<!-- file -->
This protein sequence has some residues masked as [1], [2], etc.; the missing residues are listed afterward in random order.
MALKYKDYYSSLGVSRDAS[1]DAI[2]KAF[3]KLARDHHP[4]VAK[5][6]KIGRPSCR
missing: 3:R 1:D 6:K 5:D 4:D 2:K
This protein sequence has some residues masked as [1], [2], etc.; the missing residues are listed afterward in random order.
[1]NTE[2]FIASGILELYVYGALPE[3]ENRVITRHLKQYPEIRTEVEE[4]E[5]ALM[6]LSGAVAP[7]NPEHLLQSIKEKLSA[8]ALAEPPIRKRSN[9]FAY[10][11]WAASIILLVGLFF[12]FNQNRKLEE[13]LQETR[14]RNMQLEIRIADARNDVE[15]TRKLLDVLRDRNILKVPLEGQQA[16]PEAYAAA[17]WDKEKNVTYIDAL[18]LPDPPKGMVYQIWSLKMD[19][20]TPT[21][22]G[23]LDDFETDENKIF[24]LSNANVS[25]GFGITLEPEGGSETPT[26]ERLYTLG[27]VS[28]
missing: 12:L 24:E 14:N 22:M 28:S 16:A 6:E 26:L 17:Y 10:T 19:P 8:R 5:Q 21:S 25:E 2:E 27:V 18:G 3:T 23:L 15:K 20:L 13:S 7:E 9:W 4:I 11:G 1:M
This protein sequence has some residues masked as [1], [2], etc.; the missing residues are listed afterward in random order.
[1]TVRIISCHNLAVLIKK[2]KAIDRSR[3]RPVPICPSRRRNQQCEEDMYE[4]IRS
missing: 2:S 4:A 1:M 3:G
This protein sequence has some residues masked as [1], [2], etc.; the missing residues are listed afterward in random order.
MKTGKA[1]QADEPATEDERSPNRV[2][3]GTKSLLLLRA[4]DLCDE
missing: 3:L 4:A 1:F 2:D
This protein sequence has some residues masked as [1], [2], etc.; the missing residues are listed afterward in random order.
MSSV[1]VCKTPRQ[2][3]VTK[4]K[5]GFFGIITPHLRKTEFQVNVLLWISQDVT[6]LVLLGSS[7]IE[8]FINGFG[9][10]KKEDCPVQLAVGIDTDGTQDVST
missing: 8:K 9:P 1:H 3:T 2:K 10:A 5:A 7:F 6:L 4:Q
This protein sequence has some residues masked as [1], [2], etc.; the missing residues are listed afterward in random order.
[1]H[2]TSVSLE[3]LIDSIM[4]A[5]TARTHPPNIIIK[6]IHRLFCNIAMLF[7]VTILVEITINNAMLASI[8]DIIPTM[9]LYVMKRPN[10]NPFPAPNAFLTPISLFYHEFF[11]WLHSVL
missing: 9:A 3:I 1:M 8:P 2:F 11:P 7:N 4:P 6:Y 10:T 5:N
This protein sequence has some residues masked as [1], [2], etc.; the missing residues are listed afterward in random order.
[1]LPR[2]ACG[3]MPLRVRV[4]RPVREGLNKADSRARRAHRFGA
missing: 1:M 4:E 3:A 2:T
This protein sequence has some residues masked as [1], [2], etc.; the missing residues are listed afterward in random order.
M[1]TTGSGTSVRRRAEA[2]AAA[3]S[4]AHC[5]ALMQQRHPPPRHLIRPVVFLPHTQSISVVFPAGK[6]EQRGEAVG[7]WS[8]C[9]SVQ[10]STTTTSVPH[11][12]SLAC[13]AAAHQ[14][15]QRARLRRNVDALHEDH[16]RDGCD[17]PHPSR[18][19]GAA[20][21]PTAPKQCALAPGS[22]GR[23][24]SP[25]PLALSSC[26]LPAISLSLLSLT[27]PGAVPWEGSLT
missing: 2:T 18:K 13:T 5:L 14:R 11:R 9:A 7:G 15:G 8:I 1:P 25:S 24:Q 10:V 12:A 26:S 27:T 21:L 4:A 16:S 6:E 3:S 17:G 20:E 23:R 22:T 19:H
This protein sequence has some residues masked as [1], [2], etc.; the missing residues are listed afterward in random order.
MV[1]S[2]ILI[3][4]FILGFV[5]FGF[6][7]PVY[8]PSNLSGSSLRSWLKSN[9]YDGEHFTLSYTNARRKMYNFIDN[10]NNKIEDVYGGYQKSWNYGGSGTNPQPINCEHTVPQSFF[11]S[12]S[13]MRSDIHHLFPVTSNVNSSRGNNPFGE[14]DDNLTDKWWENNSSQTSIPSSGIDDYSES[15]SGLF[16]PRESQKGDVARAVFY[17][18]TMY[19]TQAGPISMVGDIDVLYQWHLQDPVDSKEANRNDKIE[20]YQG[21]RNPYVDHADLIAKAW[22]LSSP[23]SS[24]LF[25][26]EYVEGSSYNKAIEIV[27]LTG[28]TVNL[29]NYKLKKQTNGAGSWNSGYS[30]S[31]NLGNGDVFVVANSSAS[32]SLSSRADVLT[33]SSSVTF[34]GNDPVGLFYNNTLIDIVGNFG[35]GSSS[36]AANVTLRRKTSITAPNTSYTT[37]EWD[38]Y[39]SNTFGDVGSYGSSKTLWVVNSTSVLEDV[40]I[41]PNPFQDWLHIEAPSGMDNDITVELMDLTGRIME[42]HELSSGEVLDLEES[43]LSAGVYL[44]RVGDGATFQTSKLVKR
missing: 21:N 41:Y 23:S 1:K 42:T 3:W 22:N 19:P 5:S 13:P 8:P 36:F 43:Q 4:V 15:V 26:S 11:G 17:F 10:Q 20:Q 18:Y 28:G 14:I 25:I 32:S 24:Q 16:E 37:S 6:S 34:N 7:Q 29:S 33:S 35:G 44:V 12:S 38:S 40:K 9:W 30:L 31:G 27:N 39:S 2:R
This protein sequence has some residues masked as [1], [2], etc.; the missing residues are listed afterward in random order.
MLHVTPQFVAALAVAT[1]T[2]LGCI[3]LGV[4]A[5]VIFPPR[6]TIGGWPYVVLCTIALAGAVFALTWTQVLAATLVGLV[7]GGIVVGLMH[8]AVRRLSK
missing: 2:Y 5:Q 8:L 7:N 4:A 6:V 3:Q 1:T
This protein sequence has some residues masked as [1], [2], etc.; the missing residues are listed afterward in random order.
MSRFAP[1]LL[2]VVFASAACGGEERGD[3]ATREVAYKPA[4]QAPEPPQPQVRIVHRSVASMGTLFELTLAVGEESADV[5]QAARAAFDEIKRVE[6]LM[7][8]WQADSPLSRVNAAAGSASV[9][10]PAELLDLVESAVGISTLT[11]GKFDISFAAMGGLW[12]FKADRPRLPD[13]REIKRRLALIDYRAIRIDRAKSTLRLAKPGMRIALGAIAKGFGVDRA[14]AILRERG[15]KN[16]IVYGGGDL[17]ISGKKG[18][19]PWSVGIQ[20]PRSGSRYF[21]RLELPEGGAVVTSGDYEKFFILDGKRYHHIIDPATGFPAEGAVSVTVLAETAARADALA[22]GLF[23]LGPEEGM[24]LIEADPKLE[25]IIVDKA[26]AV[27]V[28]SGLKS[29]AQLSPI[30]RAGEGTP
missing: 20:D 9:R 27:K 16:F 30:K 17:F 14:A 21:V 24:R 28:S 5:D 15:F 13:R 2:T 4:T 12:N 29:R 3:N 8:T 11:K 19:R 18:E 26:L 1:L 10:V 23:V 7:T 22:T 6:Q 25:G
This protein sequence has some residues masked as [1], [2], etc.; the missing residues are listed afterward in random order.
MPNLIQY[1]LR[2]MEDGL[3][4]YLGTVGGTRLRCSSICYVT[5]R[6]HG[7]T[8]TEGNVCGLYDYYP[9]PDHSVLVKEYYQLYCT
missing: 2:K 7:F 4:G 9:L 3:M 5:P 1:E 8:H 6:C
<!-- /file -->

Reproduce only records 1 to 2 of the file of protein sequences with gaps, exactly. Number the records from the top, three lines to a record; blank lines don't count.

This protein sequence has some residues masked as [1], [2], etc.; the missing residues are listed afterward in random order.
MALKYKDYYSSLGVSRDAS[1]DAI[2]KAF[3]KLARDHHP[4]VAK[5][6]KIGRPSCR
missing: 3:R 1:D 6:K 5:D 4:D 2:K
This protein sequence has some residues masked as [1], [2], etc.; the missing residues are listed afterward in random order.
[1]NTE[2]FIASGILELYVYGALPE[3]ENRVITRHLKQYPEIRTEVEE[4]E[5]ALM[6]LSGAVAP[7]NPEHLLQSIKEKLSA[8]ALAEPPIRKRSN[9]FAY[10][11]WAASIILLVGLFF[12]FNQNRKLEE[13]LQETR[14]RNMQLEIRIADARNDVE[15]TRKLLDVLRDRNILKVPLEGQQA[16]PEAYAAA[17]WDKEKNVTYIDAL[18]LPDPPKGMVYQIWSLKMD[19][20]TPT[21][22]G[23]LDDFETDENKIF[24]LSNANVS[25]GFGITLEPEGGSETPT[26]ERLYTLG[27]VS[28]
missing: 12:L 24:E 14:N 22:M 28:S 16:A 6:E 26:L 17:Y 10:T 19:P 8:R 5:Q 21:S 25:E 2:E 27:V 18:G 3:T 23:L 15:K 20:L 13:S 7:E 9:W 4:I 11:G 1:M